A:

Whenever you buy or sell a stock, bond or mutual fund, there are two important dates of which you should always be aware: the transaction date and the settlement date. The abbreviations T+1, T+2, and T+3 refer to the settlement date of security transactions and denote that the settlement occurs on a transaction date plus one day, plus two days, and plus three days.

As its name implies, the transaction date represents the date on which the transaction occurs. For instance, if you buy 100 shares of a stock today, then today is the transaction date. This date doesn't change whatsoever as it will always be the date on which you made the transaction.

However, the settlement date is a little trickier because it refers to the date on which ownership of the security is actually transferred and money is exchanged between buyer and seller. Now, it's important to understand that this doesn't always occur on the transaction date and varies depending on the type of security with which you are dealing. Treasury bills are about the only security that can be transacted and settled on the same day.

What's the reason behind this delay in actual settlement? In the past, security transactions were done manually rather than electronically. Investors would have to wait for the delivery of a particular security, which was in actual certificate form and would not pay until reception. Since delivery times could vary and prices could fluctuate, market regulators set a period of time in which securities and cash must be delivered. Some years ago, the settlement date for stocks was T+5, or five business days after the transaction date. Today it's T+3, or three business days after the transaction date.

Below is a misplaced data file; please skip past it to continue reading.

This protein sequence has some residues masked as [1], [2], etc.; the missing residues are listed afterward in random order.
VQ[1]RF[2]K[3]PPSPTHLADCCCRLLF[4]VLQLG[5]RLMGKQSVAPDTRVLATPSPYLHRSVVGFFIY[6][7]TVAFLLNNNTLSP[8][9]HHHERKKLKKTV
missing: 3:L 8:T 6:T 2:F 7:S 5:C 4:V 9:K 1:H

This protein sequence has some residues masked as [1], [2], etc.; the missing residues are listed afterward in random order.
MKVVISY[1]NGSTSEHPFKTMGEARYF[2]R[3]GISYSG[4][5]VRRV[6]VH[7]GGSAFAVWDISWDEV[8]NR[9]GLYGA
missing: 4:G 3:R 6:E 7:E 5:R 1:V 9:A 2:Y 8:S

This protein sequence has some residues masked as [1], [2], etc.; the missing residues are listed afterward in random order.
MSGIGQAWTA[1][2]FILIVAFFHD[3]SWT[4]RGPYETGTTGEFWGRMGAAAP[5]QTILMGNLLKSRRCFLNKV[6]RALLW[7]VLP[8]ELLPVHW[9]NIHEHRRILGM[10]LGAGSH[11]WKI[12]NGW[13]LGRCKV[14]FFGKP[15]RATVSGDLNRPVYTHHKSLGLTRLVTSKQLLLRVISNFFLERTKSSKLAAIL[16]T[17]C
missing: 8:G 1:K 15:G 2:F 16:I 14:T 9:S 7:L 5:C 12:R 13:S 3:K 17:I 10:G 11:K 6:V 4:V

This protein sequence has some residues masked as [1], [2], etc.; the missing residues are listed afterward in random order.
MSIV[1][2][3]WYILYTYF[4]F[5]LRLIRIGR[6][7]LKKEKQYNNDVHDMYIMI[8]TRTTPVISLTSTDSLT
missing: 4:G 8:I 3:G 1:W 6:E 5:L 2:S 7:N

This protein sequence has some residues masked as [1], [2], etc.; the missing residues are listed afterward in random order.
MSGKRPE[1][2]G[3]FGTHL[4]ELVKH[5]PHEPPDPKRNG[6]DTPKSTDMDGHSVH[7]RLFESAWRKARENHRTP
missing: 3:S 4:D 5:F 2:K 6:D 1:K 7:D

Here are two things you need to know to determine when you will actually own the stock or get the money:

  1. If you buy (or sell) a security with a T+3 settlement on Monday, and we assume there are no holidays during the week, the settlement date will be Thursday, not Wednesday. The T or transaction date is counted as a separate day.
  2. Not every security will have the same settlement periods. All stocks and most mutual funds are currently T+3; however, bonds and some money market funds will vary between T+1, T+2 and T+3. It's important that you know which it is.

RELATED FAQS

  1. When is a share purchase marked as 'settled' by a brokerage?

    Understand the process of purchasing stock, including ordering, clearing and settlement, and learn when a stock trade is ...
  2. Under what circumstances would someone enter into a repurchase agreement?

    Learn when investors want to enter into a repurchase agreement, such as to gain quick access to liquidity and enjoy flexibility ...
  3. Is there a way to include intangible assets in book-to-market ratio calculations?

    Find out more about the book-to-market ratio and how to calculate a public company's book-to-market ratio including its intangible ...
  4. What types of corporations would be expected to have higher growth rates than more ...

    Understand factors that contribute to certain corporations growing at higher rates than other corporations to the benefit ...
RELATED TERMS
  1. Valium Picnic

    A market holiday or a slow trading day.
  2. Dividend

    A distribution of a portion of a company's earnings, decided ...
  3. Einhorn Effect

    The sharp drop in a publicly traded company’s share price that ...
  4. Institutional Ownership

    The amount of a company’s available stock owned by mutual or ...
  5. Market Value

    The price an asset would fetch in the marketplace. Market value ...
  6. Acquisition

    A corporate action in which a company buys most, if not all, ...

You May Also Like

Related Articles
  1. Brokers

    When is a share purchase marked as 'settled' ...

  2. Stock Analysis

    3 Stocks To Buy and Hold For the Rest ...

  3. Investing

    Top Reasons Stock Indices Could Be Biased

  4. Trading Strategies

    Why There's No Such Thing As A Stock ...

  5. Investing

    Why Do Companies Choose NASDAQ for Their ...

Trading Center
×

You are using adblocking software

Want access to all of Investopedia? Add us to your “whitelist”
so you'll never miss a feature!